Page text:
Let’s face it, gone are the days when we toiled all day long just to eke out a living working the land with our bare hands. We have automated washing machines, microwave ovens and prepackaged everything! This change in culture has also changed our jobs. Millions of people now spend the greater part of their work day at a desk in front of a computer screen. In fact, if you are reading this, you are most likely doing just that, looking at a screen.

Don’t get me wrong, the technological medium between you and me is wonderful. However, just as hard labor has its risks, sitting all day carries its own set of health setbacks. But the effects of sitting at work are not noticeable immediately. They accumulate over time and, therefore, take time to overcome. As with many exercise routines, the exercises I will suggest for those who frequently engage in computer interaction, will be equally as good for overcoming pain and injury as for preventing the pain.

Some considerations for exercises if you are a frequent computer user are to maintain posture, improve and maintain neck and shoulder flexibility and to decrease physical stress. One of the things that you can and should add to the exercises we will be describing is to get up and walk. Walking for 30-60 minutes per day at least 4 days a week is recommended to keep your cardiovascular system working well. Since you are not up moving around during the day, make sure you get your blood pumping for a prolonged period of time.

Physical stress tends to build in the neck and shoulders. This stress can cause headaches and excessive stiffness on the front of the shoulders, in the forearms and top of the neck at the back of the head. Likewise, weakness in the deep neck muscles and muscles between the shoulder blades is very common.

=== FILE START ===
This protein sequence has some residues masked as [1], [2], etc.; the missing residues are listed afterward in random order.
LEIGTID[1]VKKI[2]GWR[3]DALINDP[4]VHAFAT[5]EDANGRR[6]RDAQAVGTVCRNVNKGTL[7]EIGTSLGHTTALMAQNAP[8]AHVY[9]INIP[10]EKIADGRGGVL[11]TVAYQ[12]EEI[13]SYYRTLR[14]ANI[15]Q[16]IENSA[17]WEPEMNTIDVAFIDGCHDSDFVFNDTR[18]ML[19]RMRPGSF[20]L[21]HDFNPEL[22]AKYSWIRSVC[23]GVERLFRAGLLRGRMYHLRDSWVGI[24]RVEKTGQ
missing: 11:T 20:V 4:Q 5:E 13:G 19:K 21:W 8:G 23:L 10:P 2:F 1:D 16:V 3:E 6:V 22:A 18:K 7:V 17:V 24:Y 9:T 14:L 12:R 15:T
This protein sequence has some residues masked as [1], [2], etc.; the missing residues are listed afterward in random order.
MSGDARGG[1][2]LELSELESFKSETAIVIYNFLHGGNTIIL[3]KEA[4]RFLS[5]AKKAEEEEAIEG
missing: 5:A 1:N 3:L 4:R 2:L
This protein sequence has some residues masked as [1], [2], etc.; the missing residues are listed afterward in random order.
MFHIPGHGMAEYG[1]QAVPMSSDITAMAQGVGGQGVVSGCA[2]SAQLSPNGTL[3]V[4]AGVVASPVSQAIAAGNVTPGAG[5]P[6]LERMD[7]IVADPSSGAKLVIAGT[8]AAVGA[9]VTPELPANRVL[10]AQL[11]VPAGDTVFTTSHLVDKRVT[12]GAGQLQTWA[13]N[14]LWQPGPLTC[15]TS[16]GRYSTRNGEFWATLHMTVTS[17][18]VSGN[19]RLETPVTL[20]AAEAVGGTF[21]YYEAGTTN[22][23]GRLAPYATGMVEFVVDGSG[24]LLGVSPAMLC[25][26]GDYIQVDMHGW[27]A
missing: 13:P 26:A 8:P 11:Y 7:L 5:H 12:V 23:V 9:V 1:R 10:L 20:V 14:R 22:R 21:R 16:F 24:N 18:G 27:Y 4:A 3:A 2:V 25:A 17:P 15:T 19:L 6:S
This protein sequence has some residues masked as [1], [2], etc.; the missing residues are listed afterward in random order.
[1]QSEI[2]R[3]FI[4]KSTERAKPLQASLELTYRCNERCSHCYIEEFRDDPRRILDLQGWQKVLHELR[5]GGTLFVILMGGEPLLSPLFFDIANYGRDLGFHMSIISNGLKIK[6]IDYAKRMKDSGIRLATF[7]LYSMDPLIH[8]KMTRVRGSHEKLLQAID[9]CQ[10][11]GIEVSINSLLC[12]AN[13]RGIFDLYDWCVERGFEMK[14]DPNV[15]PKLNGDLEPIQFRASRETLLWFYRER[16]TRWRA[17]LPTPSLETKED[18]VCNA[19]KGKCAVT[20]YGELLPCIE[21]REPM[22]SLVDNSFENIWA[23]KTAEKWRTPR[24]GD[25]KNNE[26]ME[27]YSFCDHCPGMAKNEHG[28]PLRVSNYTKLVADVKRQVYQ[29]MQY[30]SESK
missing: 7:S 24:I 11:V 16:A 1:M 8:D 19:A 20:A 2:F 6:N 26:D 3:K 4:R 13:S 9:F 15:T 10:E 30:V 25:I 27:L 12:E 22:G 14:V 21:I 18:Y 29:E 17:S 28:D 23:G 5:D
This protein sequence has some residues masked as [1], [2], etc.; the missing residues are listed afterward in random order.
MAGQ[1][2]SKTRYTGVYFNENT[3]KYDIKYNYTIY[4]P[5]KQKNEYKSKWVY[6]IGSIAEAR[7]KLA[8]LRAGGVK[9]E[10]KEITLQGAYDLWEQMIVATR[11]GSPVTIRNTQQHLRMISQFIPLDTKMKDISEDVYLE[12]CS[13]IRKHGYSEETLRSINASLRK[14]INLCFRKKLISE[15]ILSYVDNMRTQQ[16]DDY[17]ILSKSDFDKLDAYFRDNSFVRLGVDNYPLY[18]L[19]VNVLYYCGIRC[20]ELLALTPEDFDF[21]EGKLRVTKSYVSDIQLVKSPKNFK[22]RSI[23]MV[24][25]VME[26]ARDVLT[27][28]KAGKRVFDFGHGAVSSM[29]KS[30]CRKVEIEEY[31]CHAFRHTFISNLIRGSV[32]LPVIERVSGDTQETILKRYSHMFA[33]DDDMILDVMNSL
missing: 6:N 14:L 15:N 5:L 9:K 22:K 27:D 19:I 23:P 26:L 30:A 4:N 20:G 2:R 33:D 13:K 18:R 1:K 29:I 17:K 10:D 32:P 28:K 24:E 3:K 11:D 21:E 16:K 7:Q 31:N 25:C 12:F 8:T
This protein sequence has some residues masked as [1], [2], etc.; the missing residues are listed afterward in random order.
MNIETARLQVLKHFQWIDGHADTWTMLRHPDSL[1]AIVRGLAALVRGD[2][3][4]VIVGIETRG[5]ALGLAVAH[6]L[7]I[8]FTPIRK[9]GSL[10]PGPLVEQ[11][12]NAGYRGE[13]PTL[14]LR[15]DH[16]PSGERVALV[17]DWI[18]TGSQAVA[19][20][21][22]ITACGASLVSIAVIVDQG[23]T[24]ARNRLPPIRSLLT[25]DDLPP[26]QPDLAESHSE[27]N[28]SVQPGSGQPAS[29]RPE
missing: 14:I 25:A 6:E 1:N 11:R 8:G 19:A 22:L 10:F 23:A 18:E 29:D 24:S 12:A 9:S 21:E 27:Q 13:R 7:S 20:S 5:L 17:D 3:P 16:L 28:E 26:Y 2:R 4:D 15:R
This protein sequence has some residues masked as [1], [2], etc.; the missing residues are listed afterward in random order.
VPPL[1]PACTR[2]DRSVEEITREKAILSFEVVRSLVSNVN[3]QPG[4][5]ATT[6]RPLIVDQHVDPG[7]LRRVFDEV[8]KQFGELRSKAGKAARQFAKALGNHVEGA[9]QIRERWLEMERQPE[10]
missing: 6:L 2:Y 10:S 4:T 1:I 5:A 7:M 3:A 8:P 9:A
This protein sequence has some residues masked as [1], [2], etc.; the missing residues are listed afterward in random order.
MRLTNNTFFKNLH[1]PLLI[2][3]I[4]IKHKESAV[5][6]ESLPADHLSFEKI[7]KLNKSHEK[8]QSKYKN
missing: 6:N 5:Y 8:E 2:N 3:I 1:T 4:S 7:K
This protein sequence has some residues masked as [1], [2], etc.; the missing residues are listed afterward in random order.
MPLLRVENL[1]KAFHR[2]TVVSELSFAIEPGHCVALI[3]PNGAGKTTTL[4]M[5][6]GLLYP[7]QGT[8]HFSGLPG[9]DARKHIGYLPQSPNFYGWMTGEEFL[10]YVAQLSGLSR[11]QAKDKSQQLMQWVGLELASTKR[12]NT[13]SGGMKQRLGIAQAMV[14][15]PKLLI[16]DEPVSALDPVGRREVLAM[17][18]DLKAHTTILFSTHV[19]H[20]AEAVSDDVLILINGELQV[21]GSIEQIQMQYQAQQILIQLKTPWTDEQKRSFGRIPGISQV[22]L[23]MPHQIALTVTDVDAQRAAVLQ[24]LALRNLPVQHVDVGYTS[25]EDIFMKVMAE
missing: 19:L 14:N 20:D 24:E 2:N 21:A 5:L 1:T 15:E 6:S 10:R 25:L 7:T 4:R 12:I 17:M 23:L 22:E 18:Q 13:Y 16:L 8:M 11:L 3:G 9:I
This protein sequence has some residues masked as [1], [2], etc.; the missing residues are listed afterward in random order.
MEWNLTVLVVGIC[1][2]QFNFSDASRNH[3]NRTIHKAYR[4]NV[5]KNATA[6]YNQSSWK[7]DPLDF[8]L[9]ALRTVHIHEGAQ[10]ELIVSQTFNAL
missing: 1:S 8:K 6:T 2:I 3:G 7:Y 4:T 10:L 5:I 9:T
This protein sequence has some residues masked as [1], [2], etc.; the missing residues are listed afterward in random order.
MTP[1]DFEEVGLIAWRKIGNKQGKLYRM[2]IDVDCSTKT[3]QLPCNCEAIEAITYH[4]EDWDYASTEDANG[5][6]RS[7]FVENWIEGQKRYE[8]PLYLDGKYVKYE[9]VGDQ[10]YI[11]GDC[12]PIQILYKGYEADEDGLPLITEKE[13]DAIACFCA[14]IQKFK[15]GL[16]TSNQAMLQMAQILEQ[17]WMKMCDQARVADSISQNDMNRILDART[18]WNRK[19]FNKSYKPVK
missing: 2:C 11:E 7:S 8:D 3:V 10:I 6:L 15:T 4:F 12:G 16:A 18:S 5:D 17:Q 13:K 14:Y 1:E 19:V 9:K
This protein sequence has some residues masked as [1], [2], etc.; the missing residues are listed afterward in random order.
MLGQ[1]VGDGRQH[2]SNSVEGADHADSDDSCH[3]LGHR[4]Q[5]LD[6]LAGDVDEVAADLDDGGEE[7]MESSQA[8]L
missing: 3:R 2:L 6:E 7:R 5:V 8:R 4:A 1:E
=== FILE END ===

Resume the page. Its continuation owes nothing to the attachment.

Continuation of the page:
While doing your daily work, body positioning is crucial. Some principles to think about while at your desk are to position yourself so that you can keep your neck and shoulders relaxed and your feet flat on the floor (or foot stand, if needed). Think 90-degree angles; your hips should be at 90 degrees in relation to the thighs, knees should be bent 90 degrees and elbows should be at about 90 degrees while typing or using a mouse. Next, support your arms and spine like a racecar driver. Your elbows should be held easily by the arm rests of the chair. When the arms have to come down to reach the rests, it pulls the whole body down, placing incredible strain on the neck and shoulders.

These 5 exercises are intended to address areas that typically get out of balance when working in front of a computer screen. They include strengthening exercises that can be done without weight equipment, postural correction exercises and some stretching. In addition to the five exercises on the accompanying sheet, make sure your chair and monitor positioning are appropriate.

5 Exercises for Computer Workers.

  1. Forearm stretching. Helps prevent conditions like carpal tunnel syndrome.
  2. Neck stretching. Helps prevent headaches and keep the deep, supportive neck muscles strong.
  3. Wall slides. Stretches upper shoulders and mid-back and keeps the postural muscles strong.
  4. Heel raises. Keeps circulation going to the feet and lower legs.
  5. Seated knee extension. Helps with flexibility in the backs of the legs and strength of the front of the thighs.